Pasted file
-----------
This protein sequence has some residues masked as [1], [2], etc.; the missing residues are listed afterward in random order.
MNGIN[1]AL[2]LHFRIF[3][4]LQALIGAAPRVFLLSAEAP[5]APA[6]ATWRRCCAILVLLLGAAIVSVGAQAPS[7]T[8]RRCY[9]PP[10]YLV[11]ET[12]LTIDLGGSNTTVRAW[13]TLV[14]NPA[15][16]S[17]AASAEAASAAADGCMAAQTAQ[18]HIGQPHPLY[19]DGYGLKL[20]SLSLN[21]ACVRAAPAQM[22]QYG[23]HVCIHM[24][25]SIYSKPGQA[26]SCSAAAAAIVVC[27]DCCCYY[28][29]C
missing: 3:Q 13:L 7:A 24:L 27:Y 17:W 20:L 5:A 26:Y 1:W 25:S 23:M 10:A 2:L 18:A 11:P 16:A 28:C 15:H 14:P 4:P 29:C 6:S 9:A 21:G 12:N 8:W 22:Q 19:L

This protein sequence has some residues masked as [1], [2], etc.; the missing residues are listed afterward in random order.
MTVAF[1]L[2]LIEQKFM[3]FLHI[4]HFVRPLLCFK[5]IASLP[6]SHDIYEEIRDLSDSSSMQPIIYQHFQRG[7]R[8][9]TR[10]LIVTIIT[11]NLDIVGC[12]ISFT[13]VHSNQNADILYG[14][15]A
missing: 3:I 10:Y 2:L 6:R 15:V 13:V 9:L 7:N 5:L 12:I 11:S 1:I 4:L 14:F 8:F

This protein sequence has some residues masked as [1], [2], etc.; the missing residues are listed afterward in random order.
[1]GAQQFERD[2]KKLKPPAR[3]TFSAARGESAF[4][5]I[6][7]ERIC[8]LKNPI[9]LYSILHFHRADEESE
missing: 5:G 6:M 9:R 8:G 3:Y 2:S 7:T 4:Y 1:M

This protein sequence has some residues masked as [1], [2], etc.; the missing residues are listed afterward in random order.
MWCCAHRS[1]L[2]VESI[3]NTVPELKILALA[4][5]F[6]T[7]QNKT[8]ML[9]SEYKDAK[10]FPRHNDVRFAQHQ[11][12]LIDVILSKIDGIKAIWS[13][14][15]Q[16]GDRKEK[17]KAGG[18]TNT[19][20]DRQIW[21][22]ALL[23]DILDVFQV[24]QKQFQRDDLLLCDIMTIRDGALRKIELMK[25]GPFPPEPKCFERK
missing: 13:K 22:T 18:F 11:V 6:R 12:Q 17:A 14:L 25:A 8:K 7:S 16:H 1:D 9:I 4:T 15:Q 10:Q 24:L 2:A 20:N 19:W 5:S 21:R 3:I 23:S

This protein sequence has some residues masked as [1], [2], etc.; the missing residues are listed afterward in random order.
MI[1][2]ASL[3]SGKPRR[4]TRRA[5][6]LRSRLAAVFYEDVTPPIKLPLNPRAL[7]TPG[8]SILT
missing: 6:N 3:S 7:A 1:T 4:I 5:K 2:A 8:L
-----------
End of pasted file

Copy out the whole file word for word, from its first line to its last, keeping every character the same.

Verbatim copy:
This protein sequence has some residues masked as [1], [2], etc.; the missing residues are listed afterward in random order.
MNGIN[1]AL[2]LHFRIF[3][4]LQALIGAAPRVFLLSAEAP[5]APA[6]ATWRRCCAILVLLLGAAIVSVGAQAPS[7]T[8]RRCY[9]PP[10]YLV[11]ET[12]LTIDLGGSNTTVRAW[13]TLV[14]NPA[15][16]S[17]AASAEAASAAADGCMAAQTAQ[18]HIGQPHPLY[19]DGYGLKL[20]SLSLN[21]ACVRAAPAQM[22]QYG[23]HVCIHM[24][25]SIYSKPGQA[26]SCSAAAAAIVVC[27]DCCCYY[28][29]C
missing: 3:Q 13:L 7:A 24:L 27:Y 17:W 20:L 5:A 26:Y 1:W 25:S 23:M 10:A 2:L 18:A 11:P 16:A 28:C 15:H 14:P 4:P 29:C 6:S 9:A 21:G 12:N 8:W 22:Q 19:L

This protein sequence has some residues masked as [1], [2], etc.; the missing residues are listed afterward in random order.
MTVAF[1]L[2]LIEQKFM[3]FLHI[4]HFVRPLLCFK[5]IASLP[6]SHDIYEEIRDLSDSSSMQPIIYQHFQRG[7]R[8][9]TR[10]LIVTIIT[11]NLDIVGC[12]ISFT[13]VHSNQNADILYG[14][15]A
missing: 3:I 10:Y 2:L 6:R 15:V 13:V 9:L 7:N 5:L 12:I 11:S 1:I 4:L 14:F 8:F

This protein sequence has some residues masked as [1], [2], etc.; the missing residues are listed afterward in random order.
[1]GAQQFERD[2]KKLKPPAR[3]TFSAARGESAF[4][5]I[6][7]ERIC[8]LKNPI[9]LYSILHFHRADEESE
missing: 5:G 6:M 9:R 8:G 3:Y 2:S 7:T 4:Y 1:M

This protein sequence has some residues masked as [1], [2], etc.; the missing residues are listed afterward in random order.
MWCCAHRS[1]L[2]VESI[3]NTVPELKILALA[4][5]F[6]T[7]QNKT[8]ML[9]SEYKDAK[10]FPRHNDVRFAQHQ[11][12]LIDVILSKIDGIKAIWS[13][14][15]Q[16]GDRKEK[17]KAGG[18]TNT[19][20]DRQIW[21][22]ALL[23]DILDVFQV[24]QKQFQRDDLLLCDIMTIRDGALRKIELMK[25]GPFPPEPKCFERK
missing: 13:K 22:T 18:F 11:V 6:R 12:Q 17:A 14:L 25:A 8:K 7:S 16:H 1:D 9:I 4:T 15:Q 10:Q 24:L 2:A 20:N 19:W 5:S 21:R 3:I 23:S

This protein sequence has some residues masked as [1], [2], etc.; the missing residues are listed afterward in random order.
MI[1][2]ASL[3]SGKPRR[4]TRRA[5][6]LRSRLAAVFYEDVTPPIKLPLNPRAL[7]TPG[8]SILT
missing: 6:N 3:S 7:A 1:T 4:I 5:K 2:A 8:L